In late-model cars, a blinking light usually indicates an engine misfire so severe that unburned fuel is being dumped into the exhaust system, where it can quickly damage the catalytic converter, requiring an expensive repair. If that happens, you should reduce power and have the car or truck looked at as soon as possible. If the light is steady, the problem is not an emergency, but you should schedule an appointment as soon as possible. Today's automotive computers often try to compensate when there's a problem; so you may not notice deterioration in performance, even though your fuel mileage is suffering and your vehicle is emitting unacceptable levels of hydrocarbons and other pollutants.

    "The customer is really, in a long run, potentially hurting their pocket book by leaving that light and ignoring it," says Jim Collins, a national training team leader for Ford Motor Company. In some extreme cases, the car's computer may reduce power for you, as it tries to limit the risk of damage.

    If the check-engine light comes on, here are some tips on what you should do:


    Look for a serious problem that requires immediate attention. Check your dashboard gauges and lights for indications of low oil pressure or overheating. These conditions mean you should pull over and shut off the engine as soon as you can find a safe place to do so.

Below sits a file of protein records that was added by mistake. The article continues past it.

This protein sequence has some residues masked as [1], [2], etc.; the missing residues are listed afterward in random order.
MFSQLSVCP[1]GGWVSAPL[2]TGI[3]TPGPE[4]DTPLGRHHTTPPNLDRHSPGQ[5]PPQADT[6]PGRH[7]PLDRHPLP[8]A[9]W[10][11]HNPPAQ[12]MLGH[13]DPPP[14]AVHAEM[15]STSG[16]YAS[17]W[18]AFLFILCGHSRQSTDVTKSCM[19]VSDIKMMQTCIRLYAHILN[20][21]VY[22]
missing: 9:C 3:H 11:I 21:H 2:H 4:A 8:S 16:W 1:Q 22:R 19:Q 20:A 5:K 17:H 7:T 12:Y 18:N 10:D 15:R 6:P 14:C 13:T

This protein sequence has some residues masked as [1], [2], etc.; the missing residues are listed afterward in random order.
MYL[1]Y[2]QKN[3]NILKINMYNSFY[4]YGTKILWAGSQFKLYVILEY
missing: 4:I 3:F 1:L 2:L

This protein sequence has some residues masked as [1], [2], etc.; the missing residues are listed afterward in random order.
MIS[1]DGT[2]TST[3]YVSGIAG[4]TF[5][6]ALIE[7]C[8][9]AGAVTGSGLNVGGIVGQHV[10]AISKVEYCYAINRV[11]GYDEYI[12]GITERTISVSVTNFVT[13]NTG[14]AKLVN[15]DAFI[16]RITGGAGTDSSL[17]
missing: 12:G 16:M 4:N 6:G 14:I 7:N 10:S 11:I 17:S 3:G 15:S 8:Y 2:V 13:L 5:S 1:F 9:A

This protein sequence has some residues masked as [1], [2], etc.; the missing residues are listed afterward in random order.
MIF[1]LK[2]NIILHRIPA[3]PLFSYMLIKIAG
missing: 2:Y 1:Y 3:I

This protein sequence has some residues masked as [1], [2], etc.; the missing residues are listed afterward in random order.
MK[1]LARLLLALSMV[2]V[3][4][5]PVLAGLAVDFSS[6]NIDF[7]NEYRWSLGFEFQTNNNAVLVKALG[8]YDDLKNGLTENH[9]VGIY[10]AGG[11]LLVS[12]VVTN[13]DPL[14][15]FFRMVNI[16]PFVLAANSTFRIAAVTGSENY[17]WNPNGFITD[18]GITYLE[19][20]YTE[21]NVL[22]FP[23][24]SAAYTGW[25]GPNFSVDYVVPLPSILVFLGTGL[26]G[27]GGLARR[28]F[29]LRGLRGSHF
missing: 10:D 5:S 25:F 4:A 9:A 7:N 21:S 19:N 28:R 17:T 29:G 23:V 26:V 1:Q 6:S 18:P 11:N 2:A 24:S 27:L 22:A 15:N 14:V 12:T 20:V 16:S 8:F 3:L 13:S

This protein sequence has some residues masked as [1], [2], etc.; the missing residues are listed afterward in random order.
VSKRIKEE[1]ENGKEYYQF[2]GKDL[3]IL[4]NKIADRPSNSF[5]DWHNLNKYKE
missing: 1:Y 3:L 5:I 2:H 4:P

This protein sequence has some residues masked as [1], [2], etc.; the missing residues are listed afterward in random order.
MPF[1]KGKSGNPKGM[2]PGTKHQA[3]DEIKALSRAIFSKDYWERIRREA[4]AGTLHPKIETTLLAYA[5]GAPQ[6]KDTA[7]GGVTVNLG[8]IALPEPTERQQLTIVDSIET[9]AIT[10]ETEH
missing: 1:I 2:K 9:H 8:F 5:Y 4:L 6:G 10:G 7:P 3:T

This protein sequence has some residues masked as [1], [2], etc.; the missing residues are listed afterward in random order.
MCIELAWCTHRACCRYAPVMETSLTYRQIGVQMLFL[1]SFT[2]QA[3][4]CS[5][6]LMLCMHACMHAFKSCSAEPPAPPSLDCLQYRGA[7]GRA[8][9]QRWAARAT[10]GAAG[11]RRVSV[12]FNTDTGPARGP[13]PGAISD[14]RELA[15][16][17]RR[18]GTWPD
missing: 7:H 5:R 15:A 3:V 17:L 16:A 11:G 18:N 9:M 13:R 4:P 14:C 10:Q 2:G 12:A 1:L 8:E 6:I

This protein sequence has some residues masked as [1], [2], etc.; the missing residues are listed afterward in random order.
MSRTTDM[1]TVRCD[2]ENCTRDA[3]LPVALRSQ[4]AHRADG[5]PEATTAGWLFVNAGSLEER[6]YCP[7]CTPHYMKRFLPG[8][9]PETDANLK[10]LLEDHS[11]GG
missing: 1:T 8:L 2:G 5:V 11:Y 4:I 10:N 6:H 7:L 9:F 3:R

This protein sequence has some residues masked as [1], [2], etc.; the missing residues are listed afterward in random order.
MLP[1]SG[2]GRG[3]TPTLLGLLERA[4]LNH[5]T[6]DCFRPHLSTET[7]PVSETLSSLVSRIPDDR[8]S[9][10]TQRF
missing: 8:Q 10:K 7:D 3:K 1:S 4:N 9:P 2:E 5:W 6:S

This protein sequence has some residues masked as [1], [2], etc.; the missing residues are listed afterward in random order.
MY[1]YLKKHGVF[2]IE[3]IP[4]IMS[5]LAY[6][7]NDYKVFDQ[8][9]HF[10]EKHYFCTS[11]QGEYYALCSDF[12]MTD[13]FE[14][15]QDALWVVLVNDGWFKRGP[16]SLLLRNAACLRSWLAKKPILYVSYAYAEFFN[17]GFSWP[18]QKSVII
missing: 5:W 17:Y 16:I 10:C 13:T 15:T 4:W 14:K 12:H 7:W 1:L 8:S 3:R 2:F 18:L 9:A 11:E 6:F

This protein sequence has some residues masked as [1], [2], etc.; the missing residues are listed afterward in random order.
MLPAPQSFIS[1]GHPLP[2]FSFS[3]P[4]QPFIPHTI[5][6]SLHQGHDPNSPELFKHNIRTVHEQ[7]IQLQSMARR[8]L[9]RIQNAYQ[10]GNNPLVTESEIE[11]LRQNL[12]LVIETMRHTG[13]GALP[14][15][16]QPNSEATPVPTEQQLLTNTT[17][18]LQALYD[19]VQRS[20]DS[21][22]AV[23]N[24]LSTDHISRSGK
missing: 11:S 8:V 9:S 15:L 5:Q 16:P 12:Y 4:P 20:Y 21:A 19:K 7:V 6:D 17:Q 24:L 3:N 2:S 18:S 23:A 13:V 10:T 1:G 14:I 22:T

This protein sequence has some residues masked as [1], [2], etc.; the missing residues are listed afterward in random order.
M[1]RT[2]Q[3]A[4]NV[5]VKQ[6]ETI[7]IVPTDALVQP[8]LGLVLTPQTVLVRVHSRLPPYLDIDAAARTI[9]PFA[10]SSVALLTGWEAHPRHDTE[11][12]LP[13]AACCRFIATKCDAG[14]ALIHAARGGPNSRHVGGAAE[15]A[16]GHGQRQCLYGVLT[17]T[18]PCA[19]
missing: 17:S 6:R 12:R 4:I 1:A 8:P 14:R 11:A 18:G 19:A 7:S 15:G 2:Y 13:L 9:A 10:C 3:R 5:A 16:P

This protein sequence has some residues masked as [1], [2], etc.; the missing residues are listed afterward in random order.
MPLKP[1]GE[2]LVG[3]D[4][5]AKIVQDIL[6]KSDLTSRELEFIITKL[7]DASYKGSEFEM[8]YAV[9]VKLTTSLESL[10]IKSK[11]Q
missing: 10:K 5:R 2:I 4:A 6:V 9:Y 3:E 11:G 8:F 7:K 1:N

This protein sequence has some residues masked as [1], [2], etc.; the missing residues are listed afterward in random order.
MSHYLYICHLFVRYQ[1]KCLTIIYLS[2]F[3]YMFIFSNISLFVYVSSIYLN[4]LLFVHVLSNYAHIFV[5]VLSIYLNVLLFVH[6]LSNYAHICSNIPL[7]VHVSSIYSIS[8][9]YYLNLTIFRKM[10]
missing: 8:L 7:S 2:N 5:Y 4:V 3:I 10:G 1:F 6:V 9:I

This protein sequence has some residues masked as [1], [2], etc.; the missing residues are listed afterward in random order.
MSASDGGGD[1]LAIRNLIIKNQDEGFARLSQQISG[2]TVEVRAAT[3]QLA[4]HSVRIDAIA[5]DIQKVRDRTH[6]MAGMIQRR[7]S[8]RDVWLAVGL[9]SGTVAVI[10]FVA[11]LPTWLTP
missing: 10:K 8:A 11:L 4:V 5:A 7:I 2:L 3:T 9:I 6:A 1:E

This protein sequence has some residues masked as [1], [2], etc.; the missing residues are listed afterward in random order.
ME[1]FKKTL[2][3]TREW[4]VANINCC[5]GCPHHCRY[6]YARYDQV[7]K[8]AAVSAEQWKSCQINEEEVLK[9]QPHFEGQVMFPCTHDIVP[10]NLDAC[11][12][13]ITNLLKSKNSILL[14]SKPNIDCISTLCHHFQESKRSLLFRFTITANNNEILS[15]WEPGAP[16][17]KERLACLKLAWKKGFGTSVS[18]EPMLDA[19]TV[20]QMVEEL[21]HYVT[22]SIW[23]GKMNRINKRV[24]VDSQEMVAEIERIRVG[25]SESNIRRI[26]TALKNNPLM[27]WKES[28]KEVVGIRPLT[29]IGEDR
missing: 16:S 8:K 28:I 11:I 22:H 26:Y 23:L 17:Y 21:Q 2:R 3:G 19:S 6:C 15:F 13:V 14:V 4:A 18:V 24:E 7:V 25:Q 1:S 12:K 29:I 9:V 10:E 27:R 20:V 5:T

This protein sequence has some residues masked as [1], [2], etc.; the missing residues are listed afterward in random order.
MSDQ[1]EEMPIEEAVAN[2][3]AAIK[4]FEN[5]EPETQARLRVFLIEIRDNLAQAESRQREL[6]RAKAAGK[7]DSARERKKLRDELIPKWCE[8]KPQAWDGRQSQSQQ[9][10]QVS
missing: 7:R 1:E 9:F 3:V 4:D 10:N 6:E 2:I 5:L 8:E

Try tightening your gas cap. This often solves the problem. Keep in mind that it may take several trips before the light resets. Some vehicles have a separate indicator that warns of a loose gas cap before the condition sets off the "check engine" light.

    Reduce speed and load. If the "check engine" light is blinking or you notice any serious performance problems, such as a loss of power, reduce your speed and try to reduce the load on the engine. For example, it would be a good idea to stop towing a trailer. Have the car checked as soon as possible to prevent expensive damage.

    Contact OnStar, if available. If you have a 1997 or later General Motors vehicle equipped with OnStar and an active OnStar subscription, contact an advisor who can read the trouble code remotely and advise you about what to do.